100 Days of Writing: What Have I Achieved?

It’s day 100+ of #writing and what has this little experiment done for my practice? In a simple word: freedom. No, I am not channeling the wonderful and late, George Michael, though we may close with his iconic song. I mean freedom is the sense that I have put aside certain things:

  1. Fear of failure. So what if I fail? If I write everyday then I will get better at failing. I feel there I am regurgitating something that Samuel Beckett said, “Ever tried. Ever failed. No matter. Try Again. Fail again. Fail better.” Sod that with bells on for my next act of freedom.
  2. Fear of being compared. Let’s face facts, you’re unique, there’s only one of you, ever. True. BUT. You must be some kind of stupid to never have been influenced by what has gone before, what you have read, watched, listened to or been party to. There are worse things to be compared to: you look like the back end of a bus, you laugh like a donkey, your testicles remind me or a dead dog. Be compared, open a website, Go Compare Writers and Poets, get some Welsh man pretending to be Italian opera singer and sing a song about it. Oh, hang on, isn’t that similar to. Just because someone suggest you write like someone else doesn’t not make you them or stop you from writing. Take the compliment, move on.
  3. Fear of believing in the writing, if it’s shit but you know the idea is good, keep writing and find a way in to it. Remember, it’s okay if it’s shit, if the spelling and grammar is all over the place. This is A DRAFT. If it is like that in the end, then be VERY WORRIED. In #100daysofwriting I let poor spelling and bad grammar flourish, it resisted the itch to go back and edit, that is a different mind set. I had to belief in shit to find that good things can grow from a well manured patch of ground.
  4. Giving up. You know if you write everyday, you have to let go of the idea that it’s going to be good. I often told students this as a Creative Writing teacher, ‘I give you the freedom to write shit’, and then I’d go home in the little time I had to write and beat myself up for not meeting my exacting standards. Then I’d moan about not having enough time to write and the whole stupid cycle would continue on and on. For the record, Sisyphus is one of my personal heroes but not for the reasons of what he did, and why he keeps on pushing that boulder. People who get Sisyphus will know where I am coming from. I don’t have to tell you why he is a personal hero because you won’t get it unless you realise it yourself. Be like Sisyphus. Be a writer. It’s lonely. It’s thankless. It’s wonderful.
  5. Moaning. It’s very English. It’s very repressed. It’s very shameful. It says, ‘I don’t want to own what I do’. Imagine this, you’ve had a plumber around your house to fix a leak and later on you hear them in the pub saying, ‘I don’t think that leak I fixed on that bloke’s toilet this afternoon was my best work. It’ll probably go any minute now and his house will be ankle deep in shit. I should have used the right tools but I’m just too scared that someone will find out I’m a charlatan’. That’s what moaning comes across as. It doesn’t do you or anyone listening any good. The only people who love to hear moaning are the ones who will tear you down.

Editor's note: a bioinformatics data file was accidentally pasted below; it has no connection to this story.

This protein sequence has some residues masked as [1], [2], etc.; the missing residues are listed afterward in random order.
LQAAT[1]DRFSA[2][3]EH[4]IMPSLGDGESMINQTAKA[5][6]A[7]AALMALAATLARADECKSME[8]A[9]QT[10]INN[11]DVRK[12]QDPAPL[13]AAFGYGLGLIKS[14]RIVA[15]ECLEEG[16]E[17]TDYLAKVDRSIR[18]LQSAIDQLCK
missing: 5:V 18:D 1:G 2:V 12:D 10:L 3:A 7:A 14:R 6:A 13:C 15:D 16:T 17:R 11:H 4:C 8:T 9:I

6. Shame. Do not be ashamed. We are ALL charlatans. The entire fucking species. We preach love and compassion, then bomb the shit out of innocent people. We tell people that we’d love to meet them and then cry off sick because we can’t be arsed. We are complex. We are strange. We are wonderful. We are glorious. We are evil. We are stupid. And you, you sat there on social media bemoaning the fact that you don’t think you’re a real writer or poet amounts to the tiniest blip in the existence of the universe. Realise everything is bigger than you. You are just passing through, so why the hell are you ashamed to be doing something you love?
  7. Apathy. Love it. Hate it. Shout at the page. Bash your head against the words. Laugh and cry when the perfect moment happens. When you find the word that sums it up and just sigh. When you still find yourself laughing at nonsensical sounding words like, elbow. Lovely, isn’t it? Cringe at words, such as, moist. Horrible, isn’t it? Love that moment when it clicks. Love that moment when it doesn’t because you get to spend longer with the piece of work. Love and hate every moment but stop broadcasting it to people who won’t get it, this is not Love Island, you do not have to confess everything in the pursuit of fame. If you’re reading this and for you writing is pain, every word a torture and there is not one ounce of joy in it, I have to ask what kind of idiot does that to themselves? It is akin to a torturer testing out his tools on his family and then himself. Your torture will destroy those around you and 9 times of 10 it will reveal nothing about the human condition.